As such, he can sell his shares in case of the market crash and buy some in another company – especially shareholders in public limited companies. Such is the case of the preferred shareholder. Whereas the common ones– those who own part of the company in shares of stock and voting rights – do not have such luxury because they are stakeholders. Their interest in the company goes beyond profitability.

A stakeholder often does not have this luxury to jump ship simply because he/she would have a lot to lose if they do. The common shareholder, like the other stakeholders (employees, customers, clients, and sometimes the community), have a lot at stake and therefore do whatever is in their capacity to make sure the company stays solvent.

While a shareholder would be interested in ways by which the business can increase overall profit by mergers, acquisitions, expansions, etc., the average stakeholder is more interested in the longevity of the company in terms of keeping the company’s dependents happy.

Major differences between the stakeholder and shareholder

We have explained what the differences are between a stakeholder and a shareholder above. But to put it in a more succinct form, below are what sets them apart.

  1. Longevity or brevity – shareholders often prioritise in terms of profitability of their investment and may check out by selling their shares when it’s no more profitable to them (short-term interest). The stakeholders, on the other hand, are different in that they tend to be in it for the long haul and thus strive to ensure the company stays healthy financially and otherwise for the long term (long-term interest).
  2. Interests or priorities – the priorities of a shareholder are mainly about the financial returns on their investments in the company in form of dividends. So, whether it is the preferred shareholder or the common shareholder, they both want profits. Whereas, the stakeholder may be a shareholder but they are more interested in the overall performance, success, and acceptability of the company in the community.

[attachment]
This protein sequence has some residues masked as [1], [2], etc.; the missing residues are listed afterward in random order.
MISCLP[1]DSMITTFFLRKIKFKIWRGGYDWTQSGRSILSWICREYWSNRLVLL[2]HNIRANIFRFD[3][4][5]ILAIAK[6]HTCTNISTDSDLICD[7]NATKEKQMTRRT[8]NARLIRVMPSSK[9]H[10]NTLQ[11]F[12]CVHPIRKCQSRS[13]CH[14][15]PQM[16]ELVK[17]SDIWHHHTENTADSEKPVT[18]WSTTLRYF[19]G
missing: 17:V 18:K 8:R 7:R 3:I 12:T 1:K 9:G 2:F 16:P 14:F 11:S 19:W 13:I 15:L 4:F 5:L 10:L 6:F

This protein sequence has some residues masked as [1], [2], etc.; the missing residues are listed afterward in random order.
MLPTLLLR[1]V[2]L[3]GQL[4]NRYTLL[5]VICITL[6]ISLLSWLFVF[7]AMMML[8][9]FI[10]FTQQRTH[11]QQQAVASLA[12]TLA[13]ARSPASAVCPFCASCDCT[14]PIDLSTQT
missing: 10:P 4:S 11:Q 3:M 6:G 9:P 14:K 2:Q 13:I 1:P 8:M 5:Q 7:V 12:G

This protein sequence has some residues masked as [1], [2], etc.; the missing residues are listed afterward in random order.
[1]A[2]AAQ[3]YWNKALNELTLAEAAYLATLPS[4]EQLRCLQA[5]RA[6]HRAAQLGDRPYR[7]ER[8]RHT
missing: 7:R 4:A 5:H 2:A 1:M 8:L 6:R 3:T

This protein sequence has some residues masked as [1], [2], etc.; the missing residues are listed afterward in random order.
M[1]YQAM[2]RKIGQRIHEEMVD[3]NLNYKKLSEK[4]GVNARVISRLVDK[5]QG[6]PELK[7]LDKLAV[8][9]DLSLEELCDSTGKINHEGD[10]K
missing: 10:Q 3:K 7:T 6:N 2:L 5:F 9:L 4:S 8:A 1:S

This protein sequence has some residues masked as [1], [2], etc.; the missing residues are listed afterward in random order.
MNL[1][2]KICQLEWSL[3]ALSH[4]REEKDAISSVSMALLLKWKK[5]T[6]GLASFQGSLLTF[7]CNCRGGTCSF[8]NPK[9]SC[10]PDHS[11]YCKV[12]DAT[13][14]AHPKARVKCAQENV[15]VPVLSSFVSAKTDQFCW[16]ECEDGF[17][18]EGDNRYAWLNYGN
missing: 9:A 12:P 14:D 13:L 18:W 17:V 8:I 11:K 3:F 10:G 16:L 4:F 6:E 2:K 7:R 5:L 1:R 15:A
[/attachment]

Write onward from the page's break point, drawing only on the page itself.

3. Ownership – while the ownership, governance, and management are on the shoulders of the shareholders who own part of the company through shares and equity stocks, the stakeholder does not necessarily have to own the company but rather they have a stake in its general health.
  4. Relevance – shareholders are not always a relevant part of a company. For example, a company limited by guarantee (CLG) instead of shares would not even have any shareholders to start with. Whereas, stakeholders are always relevant because whether the company is for-profit or charity, it will provide goods and services to certain people and such have a stake in the company’s overall performance and health


The major difference between the shareholder and the stakeholder is that while shareholders are always stakeholders whether financial or otherwise, stakeholders are not always shareholders but they are always relevant.

What are the differences between a stakeholder and a shareholder?

Here we explain you the main 3:
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1. Longevity or brevity

Some shareholders, especially in public limited companies, are only interested in the dividends they get on their shares (short-term interest) while stakeholders are usually in it for the long haul.